Publishers Weekly Reviews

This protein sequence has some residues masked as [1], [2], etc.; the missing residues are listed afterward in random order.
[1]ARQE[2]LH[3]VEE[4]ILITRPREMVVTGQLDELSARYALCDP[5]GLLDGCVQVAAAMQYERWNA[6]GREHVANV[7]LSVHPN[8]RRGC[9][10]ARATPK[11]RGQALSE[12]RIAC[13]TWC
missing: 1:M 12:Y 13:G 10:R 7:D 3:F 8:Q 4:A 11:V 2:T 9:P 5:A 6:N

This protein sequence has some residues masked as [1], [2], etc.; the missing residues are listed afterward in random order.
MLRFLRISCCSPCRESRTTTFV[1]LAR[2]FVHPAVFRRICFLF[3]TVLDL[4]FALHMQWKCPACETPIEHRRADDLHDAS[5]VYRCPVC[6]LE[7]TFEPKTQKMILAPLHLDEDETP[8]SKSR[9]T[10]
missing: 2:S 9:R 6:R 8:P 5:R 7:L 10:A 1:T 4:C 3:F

Best known for his back-page slice-of-life vignettes in Sports Illustrated, Rushin (author of The Caddie Was a Reindeer, an essay collection, and the novel The Pint Man) describes growing up in the 1970s. He employs such cultural references as Romper Stomper toys, the 1971 antilittering commercial featuring a Native-American (who it turned out was actually Italian-American) crying by the side of the road, the Sting Ray bike of the book's title, and contemporaneous advertising jingles and adolescent chants ("Beans, beans the musical fruit... "). Rushin uses his family as the book's focal point, capturing the nonstop zaniness of growing up with four siblings in Bloomington, Minn. Some of these asides are funnier and more interesting than others, but '70s kitsch and nostalgia are evident throughout, as for example in his family's 1978 Ford simulated–wood-grain station wagon and a visit to the newly opened Disney World. But it's Rushin's dad, a child of the Depression, who steals the show. Whether quoting his father as he describes his five kids ("I have one redhead and four shitheads") or retelling stories about him being drunk on what was the then new Boeing 747, it's through his father that Rushin captures the mystery and magic of childhood. Agent: Esther Newberg, ICM. (July)

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